Rarely-enforced 'sideline interference' rule from Bison game meant to protect officials from being injured
FARGO--It's one of those rarely-enforced rules that occasionally crop up in a college football game, and North Dakota State was on the wrong end of such a call Saturday night against Charleston Southern.
FARGO-It's one of those rarely-enforced rules that occasionally crop up in a college football game, and North Dakota State was on the wrong end of such a call Saturday night against Charleston Southern.
It was met with some resistance by some Bison fans at Gate City Bank Field at the Fargodome and on social media. Sideline interference, what is it?
In general, if an official has to avoid a player or coach in the white "coach's box," a six-foot area adjacent to the sideline, then the team is subject to a penalty. It's a judgment call as to how severe the infraction is, said Bill Carollo, the coordinator of officials for the Big Ten Conference, which assigns officials for all Bison football games.
It's a stepped approach, he said, and only can be enforced on a live ball.
"Let's say you walk in front of an official, or you happen to be in that area and didn't cause trouble, I would consider that a warning," Carollo said. "If it's a second time but you don't get in my way, five yards. A third time, five yards. Everything after that is 15 yards."
NDSU got a 15-yarder on its first offense late in the third quarter after Chase Morlock took a pass for 22 yards to its 45-yard line. The Bison were penalized from the spot of Morlock's gain. They maintained a first-and-10 from their own 30, but three ensuing plays netted just six yards and they punted.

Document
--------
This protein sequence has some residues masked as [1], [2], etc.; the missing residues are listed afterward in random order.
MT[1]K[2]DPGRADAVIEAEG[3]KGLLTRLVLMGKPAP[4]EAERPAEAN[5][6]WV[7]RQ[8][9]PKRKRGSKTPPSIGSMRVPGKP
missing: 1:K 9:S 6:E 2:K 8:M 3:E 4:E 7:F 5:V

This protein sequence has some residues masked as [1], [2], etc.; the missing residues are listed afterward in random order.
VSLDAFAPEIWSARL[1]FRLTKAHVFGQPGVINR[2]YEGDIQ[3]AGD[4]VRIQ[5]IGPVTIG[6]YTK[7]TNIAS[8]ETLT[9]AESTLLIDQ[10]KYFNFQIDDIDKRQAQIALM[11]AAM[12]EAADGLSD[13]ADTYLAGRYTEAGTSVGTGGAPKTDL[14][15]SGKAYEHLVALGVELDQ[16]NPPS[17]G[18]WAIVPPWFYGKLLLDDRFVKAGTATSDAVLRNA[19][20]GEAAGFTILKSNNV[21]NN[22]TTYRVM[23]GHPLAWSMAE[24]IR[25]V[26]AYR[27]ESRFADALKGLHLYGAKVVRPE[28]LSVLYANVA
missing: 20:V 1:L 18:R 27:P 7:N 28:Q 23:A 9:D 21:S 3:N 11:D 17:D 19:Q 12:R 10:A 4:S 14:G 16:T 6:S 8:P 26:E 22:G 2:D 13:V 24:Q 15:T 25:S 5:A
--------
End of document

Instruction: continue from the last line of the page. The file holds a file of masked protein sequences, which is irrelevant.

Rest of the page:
The call didn't factor into the outcome since NDSU scored the next time it had the ball to take a 17-10 lead. The Bison eventually won 24-17 in overtime in the ESPN FCS kickoff game.
Bison head coach Chris Klieman said the official told him he ran into a Bison coach on the sideline, which turned out to be offensive line coach Conor Riley.
"Conor said, coach, I brushed him," Klieman said. "I actually can't believe it doesn't happen more at the Fargodome with as many people as we have on our sideline and as tight as it is."
Klieman wasn't certain of the warnings portion of the rule and he would have to address a rule clarification with the Big 10 office, said NDSU athletic director Matt Larsen. There were no replays from both the TV production or the NDSU game video that showed the infraction, Carollo said.
Larsen said fan reaction was nothing out of the ordinary.
"I think you always get feedback from the fans whether it's good, bad or indifferent," he said. "That's pretty typical and I think it's typical wherever you go."
The reason for the rule is rather simple, Carollo said. Officials have been injured running into people on the sideline, at times getting blindsided since they're watching the action on the field while sprinting down the field.
"We've had too many officials injured running into say a camera guy, those things can be big and heavy," Carollo said.
As in years past, the Big Ten has an officials' evaluator at all games. Carollo also has a staff of referees with NFL experience evaluate film on Sunday mornings, grading every play and every call. A report card for the officials of every game is due by Wednesday.
"I thought they did OK for an opening game," Carollo said. "It was a good game by both teams. Well played. There were few mistakes in the game (by officials) but overall the guys were ready to work and let the guys play. There were 12 accepted penalties, which is a little below average."
Charleston Southern was whistled for six penalties for 45 yards and NDSU had six for 70 yards.